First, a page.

Photo: Denver DSA.
The title of an article on In These Times caught my attention a few days ago: “The Denver Democratic Party Platform now Has an Anti-Capitalist Plank, Thanks to Socialists.” A very confused kind of socialist, I thought.
Published on Wednesday, March 28, the article tells the story of a group of members of the Democratic Socialists of America (DSA) who petitioned the local Democratic Party in Denver to introduce an amendment which read, “We believe the economy should be democratically owned and controlled in order to serve the needs of the many, not to make profits for the few.”
The fact that this amendment actually passed and will be incorporated to the Denver Democratic Party Platform is indeed surprising. It might be, as In These Times columnist Miles Kampf-Lassin suggests, a sign of how left the political situation has become. He reports that 90 percent of the 1,000 attending delegates voted for the amendment. With the dramatic fall in its voter base, the Democratic Party is scrambling to recover as part of its constituency continues to swerve left.
At the same time, the language in the plank was vague enough for delegates to not really know they were “introducing an anti-capitalist plank” into their constitution. After all, ‘democratic’ is one of those floating signifiers that changes its meaning according to who uses it and in what ideological context. A “democratically owned and controlled economy” is a far cry from a socialist perspective. Democratic Mayor of Denver Michael Hancock can claim that the economy in his city “serves the many, and not the few,” while he pays teachers poverty wages.
But that’s not why I felt compelled to write these lines. There is something deeply wrong in this piece of news: it is the implication that these are the battles socialists should be waging — that this is a step in the long run towards socialism.
The DSA is a “multi-tendency” political organization. Its members usually highlight this feature as an advantage, a sign of openness and non-sectarianism. While these characteristics may be an accurate description, the lack of a unified strategy (understood as the series of battles that pave the way to socialism) puts the organization at risk of squandering its resources in isolated, purposeless tactics or in a strategy that is ultimately ineffective.
One strategic question that has been at the center of debates within the DSA is the relationship with the Democratic Party. The DSA has traditionally been used to corral individuals with an interest in socialism into support for the Democratic Party. Since 2016, however, the massive influx of new, mostly young members has changed the DSA’s physiognomy.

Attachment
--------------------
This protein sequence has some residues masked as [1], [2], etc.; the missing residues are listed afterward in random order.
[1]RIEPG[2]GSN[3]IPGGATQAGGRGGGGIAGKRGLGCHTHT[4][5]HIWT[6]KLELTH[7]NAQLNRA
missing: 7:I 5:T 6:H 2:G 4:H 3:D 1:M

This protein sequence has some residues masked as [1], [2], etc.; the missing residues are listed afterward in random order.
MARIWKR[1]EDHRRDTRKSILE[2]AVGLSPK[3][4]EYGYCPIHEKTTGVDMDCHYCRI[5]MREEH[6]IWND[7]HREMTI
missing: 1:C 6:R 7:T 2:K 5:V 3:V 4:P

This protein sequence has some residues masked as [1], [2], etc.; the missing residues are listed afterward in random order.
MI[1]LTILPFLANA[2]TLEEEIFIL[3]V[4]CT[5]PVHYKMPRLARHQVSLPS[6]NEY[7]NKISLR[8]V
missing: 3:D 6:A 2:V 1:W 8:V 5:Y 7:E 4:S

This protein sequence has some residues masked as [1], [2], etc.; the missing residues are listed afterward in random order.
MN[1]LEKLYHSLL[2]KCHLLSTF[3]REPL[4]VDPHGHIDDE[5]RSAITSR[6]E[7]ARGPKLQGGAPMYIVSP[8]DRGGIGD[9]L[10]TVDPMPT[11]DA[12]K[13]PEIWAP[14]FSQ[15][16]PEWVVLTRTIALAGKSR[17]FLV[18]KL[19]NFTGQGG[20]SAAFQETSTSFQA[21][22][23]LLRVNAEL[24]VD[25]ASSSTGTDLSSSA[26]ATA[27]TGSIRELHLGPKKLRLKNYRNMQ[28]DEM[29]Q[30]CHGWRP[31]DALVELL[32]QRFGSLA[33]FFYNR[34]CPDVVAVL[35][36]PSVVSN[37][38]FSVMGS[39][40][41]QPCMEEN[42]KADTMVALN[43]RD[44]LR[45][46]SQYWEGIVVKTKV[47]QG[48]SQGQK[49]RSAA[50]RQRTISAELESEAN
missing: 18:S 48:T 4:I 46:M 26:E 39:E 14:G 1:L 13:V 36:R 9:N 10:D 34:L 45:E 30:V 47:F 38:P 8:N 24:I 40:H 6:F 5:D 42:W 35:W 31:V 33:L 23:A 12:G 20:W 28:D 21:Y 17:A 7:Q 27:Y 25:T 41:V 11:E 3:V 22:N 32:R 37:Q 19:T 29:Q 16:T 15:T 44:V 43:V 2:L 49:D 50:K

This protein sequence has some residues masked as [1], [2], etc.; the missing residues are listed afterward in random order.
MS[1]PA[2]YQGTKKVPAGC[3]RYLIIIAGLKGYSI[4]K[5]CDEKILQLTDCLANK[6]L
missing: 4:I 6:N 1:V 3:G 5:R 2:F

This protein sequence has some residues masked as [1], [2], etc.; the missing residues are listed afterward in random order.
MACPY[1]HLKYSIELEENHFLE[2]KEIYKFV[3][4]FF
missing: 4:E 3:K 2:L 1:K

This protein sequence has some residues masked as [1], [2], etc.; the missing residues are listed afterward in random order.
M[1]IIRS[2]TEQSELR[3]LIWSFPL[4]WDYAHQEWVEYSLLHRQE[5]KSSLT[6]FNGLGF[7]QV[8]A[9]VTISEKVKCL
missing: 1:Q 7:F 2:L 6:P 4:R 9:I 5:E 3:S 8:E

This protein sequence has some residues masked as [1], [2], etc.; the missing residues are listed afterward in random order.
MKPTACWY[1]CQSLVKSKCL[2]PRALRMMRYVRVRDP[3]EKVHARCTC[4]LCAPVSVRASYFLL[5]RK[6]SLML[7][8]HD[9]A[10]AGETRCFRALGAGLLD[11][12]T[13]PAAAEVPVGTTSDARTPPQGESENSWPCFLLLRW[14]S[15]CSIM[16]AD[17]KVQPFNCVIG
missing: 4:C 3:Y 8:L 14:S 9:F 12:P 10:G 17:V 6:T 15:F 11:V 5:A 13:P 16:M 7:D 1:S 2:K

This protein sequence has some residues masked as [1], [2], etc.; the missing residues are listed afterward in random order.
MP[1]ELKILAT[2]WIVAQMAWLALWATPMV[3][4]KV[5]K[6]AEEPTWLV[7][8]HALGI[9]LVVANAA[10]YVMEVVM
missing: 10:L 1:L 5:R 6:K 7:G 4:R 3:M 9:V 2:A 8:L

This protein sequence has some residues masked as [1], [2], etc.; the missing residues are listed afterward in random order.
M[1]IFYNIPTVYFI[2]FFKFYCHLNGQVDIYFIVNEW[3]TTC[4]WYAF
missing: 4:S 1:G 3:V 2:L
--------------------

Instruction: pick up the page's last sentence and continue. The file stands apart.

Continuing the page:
Against the background of a renewed interest in socialism among the youth, thousands of people in their twenties and thirties decided to take up the fight for socialism in their hands and get organized in the DSA. Today, there is much more questioning and rejection of Democrats among its ranks than ever before. But the spectrum remains wide. While there is an inchoate far left sector that would rather maintain total independence from the Democratic Party, most of its members opt for a more “tactical” approach.
A large section, probably the majority or its members, while still critical of the Democratic Party, favors a “smart,” temporary utilization of its ballot line to accumulate enough political clout for a later run on its own DSA ticket. Using it as a sort of springboard, members of the DSA who run on a Democratic ballot, they claim, will be politically accountable only to the DSA. This tactical use of the ballot line would ostensibly imply no other involvement with the Democratic Party, and so the risk of getting co-opted by the political party machine would be negligible. That sounds beautiful, but is it possible?
The Denver DSA episode portrays the story of an organization that needs an urgent re-examination of strategy and tactics. The members of this branch of the organization judged that trying to introduce quasi-socialist language in the preamble to the constitution of the Denver Democratic Party was a worthwhile political battle. I just can’t understand how this idea was even considered.